What Makes It Sparkle?
Whether you’re toasting the happy couple, ringing in the new year, or winning a Grand Prix, you’ll have enjoyed a bubbly bottle or two in your time with wine. Most people (absolutely everyone) have heard of Champagne and in recent years prosecco has become the most popular wine in the UK. But there is a lot more to sparkling wine than just Champagne and prosecco, and even just knowing a little bit more about what is out there can bring you a bevy of brilliant bubbles.
Today we’re answering some of the questions that maybe you didn’t want to ask for fear of embarrassment. Fear not. Anyone who would laugh at you probably doesn’t know the answer either, and those that do would want to tell you ALL about it!
What ACTUALLY makes it sparkle?
A good place to start. The simple answer is carbon dioxide. That’s right, it’s the same as a glass of sparkling water or fizzy pop. I know, sounds awful, but don’t be put off. Cola and other such soft drinks are a bit of a forced concept. The CO2 is ‘squashed’ into them after they’re made, unlike sparkling wines, which is an altogether more interesting and (admittedly we’re biased) ‘more satisfying to drink the outcome’ method.
How is it made?
We’re not here to bore you, so we won’t go into great detail here. All fermentation creates carbon dioxide. In most alcohol production this CO2 is released to stop things exploding, but with sparkling wines the CO2 isn’t allowed to escape. This keeps the bubbles in the wine, and voila! sparkling wine.
There’s a method called the Ancestral method, which is still used in some parts of France (Blanquette is a great example) which is the oldest way to make sparkling wine. This method tends to make the bottles explode, which looks great, but it’s a huge waste of wine, and that is a travesty.
Something you’re more likely to have heard of is the Champagne method, which is exactly what it sounds like. This was the method invented in Champagne, and because the bottles are less likely to explode (until you want them to) it’s become the way to make most sparkling wine.
In a nutshell, the vineyard makes a still wine and this is poured into bottles before a little bit of sugar and yeast are added, and the bottle is sealed. Over time this sugar is turned into carbon dioxide by the yeast, and you get your fizz. Just before it comes to you, the yeast is removed, and your sexy bottle of wine is ready.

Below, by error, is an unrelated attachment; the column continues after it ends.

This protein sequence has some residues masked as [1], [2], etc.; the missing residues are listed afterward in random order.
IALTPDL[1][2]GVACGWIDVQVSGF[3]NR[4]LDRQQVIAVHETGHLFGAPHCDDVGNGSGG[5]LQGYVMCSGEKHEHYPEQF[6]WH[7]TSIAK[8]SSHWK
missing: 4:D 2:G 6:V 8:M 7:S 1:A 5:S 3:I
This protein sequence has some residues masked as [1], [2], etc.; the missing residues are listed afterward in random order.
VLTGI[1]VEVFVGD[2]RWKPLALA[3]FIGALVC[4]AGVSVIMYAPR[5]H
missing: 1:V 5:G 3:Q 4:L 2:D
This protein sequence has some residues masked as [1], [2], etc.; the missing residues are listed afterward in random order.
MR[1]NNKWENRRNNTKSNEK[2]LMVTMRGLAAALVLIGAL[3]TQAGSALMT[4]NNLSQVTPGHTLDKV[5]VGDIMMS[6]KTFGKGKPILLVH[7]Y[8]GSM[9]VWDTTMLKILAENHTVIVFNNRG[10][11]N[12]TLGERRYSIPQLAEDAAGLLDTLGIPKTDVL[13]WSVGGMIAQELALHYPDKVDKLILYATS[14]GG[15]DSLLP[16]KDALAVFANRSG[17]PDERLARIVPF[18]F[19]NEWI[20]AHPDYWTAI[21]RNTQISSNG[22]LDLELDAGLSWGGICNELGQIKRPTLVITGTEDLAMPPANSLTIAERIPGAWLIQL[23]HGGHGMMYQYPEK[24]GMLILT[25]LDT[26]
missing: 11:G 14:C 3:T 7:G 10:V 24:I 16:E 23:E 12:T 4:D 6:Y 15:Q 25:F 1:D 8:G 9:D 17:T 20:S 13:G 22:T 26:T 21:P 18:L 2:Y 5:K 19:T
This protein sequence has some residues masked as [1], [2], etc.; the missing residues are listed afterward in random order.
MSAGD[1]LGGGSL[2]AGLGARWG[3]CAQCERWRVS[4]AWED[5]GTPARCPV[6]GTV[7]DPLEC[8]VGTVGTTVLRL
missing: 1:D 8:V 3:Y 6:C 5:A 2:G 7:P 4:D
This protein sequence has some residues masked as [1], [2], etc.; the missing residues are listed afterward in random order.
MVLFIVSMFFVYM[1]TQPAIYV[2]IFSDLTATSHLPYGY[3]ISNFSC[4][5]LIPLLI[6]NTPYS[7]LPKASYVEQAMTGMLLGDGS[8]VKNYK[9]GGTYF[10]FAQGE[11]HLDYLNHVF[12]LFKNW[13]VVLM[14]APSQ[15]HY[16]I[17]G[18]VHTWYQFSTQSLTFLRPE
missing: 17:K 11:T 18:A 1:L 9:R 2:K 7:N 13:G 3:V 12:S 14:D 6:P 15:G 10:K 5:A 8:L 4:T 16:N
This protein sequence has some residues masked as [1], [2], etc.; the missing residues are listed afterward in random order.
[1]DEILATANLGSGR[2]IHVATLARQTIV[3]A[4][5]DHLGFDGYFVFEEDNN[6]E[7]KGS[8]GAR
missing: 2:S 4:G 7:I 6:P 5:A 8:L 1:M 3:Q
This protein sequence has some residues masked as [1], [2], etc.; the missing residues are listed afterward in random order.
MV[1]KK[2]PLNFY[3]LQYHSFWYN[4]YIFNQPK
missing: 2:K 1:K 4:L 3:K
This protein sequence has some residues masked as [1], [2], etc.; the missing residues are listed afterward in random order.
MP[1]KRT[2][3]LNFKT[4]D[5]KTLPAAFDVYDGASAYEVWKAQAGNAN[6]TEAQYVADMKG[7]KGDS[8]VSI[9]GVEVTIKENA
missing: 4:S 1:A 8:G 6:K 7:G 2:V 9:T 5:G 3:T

So, is everything Champagne?
No! In fact, the vast vast majority of sparkling wines are not Champagne. It’s the Champagne method, but only wines made in the Champagne region of France (and from particular grapes) can call themselves Champagne.
Everything else, even though they use the same method, and often the same grapes, is just sparkling wine. But that is why you want to know more, because while Champagne is lovely (it really is!) you can also find some amazing sparkling wines that aren’t Champagne at all.
What makes Champagne so famous (and expensive)?
Well, it’s a quality thing. The winemakers of Champagne were the first to perfect their method, and over hundreds of years they have made the finest wines in the world as a result. The area itself is a bit too cold for grapes to ripen to make great still wine, but that’s perfect for sparkling wine.
You can spot a Champagne a long way off because of the bubbles. You thought bubbles were just bubbles didn’t you? Alas, that’s not the case! Champagne bubbles are a lot smaller than those in other sparkling wines. It’s all to do with the process, but the result is tiny bubbles that bring out all the flavour in the wine.
As for the expense, well, if you were making the most famous, delicious, and celebration synonymous wine, how much would you charge for it? If you want the best, it costs a little more, but it’s so so worth it.
And is Prosecco just Italian Champagne?
Prosecco is slightly different altogether. Rather than going into a bottle to make bubbles, it’s made in large tanks that are pressurised. Once it’s ready, it’s poured into the bottles with the fix already inside. This tends to make the wines fruiter, which can be a great treat, and makes for very easy sipping in the summer sun.
Prosecco also has to come from a particular part of the world. In this case it’s Italy, and just like Champagne, wines that aren’t from the region have to go by sparkling wine, without the marketable name.
What’s the best way to open sparkling wine?
So once you’ve got a bottle, you may wonder about how to open it. Rule number one is DO NOT SABRE. If this means nothing to you, visit YouTube, and then do not try it at home.
Posh wine-drinkers will tell you the aim is to open the bottle with as little fanfare as possible. It’s seen as uncouth to ‘pop’ your fizz, and you’re likely to spill a little, which would be a shame. But this is all a bit rubbish too.
The best way to open sparkling wine is safely (don’t point the cork at your face) and in a way that means you enjoy it in the glass as soon as possible.
Can red wine be sparkling?
It can! It’s not very popular, and you seldom see it in the UK especially, but red wine can sparkle. It used to have a reputation for being a bit cheap and sweet (bringing us back to cola!) but that’s not the case when you find something really good. The reason it’s a tough search is because most red grapes go on to become still wines, but keeping an eye out for a sparkling syrah from Australia is always worth it for a bit of a treat.
When should you drink sparkling wine?
There are so many good reasons to enjoy sparkling wine, so we’ve listed the best of them:
- When you finish work for the weekend
- When it’s the end of the weekend
- When you’ve finally got the kids to bed
- When you’re with someone you love
- When there is nothing else in the house
- When it’s sunny
- When it’s rainy
- With fish and chips (do it!)
- When you get your vaccination
- When you treat yourself (because you’re worth it!)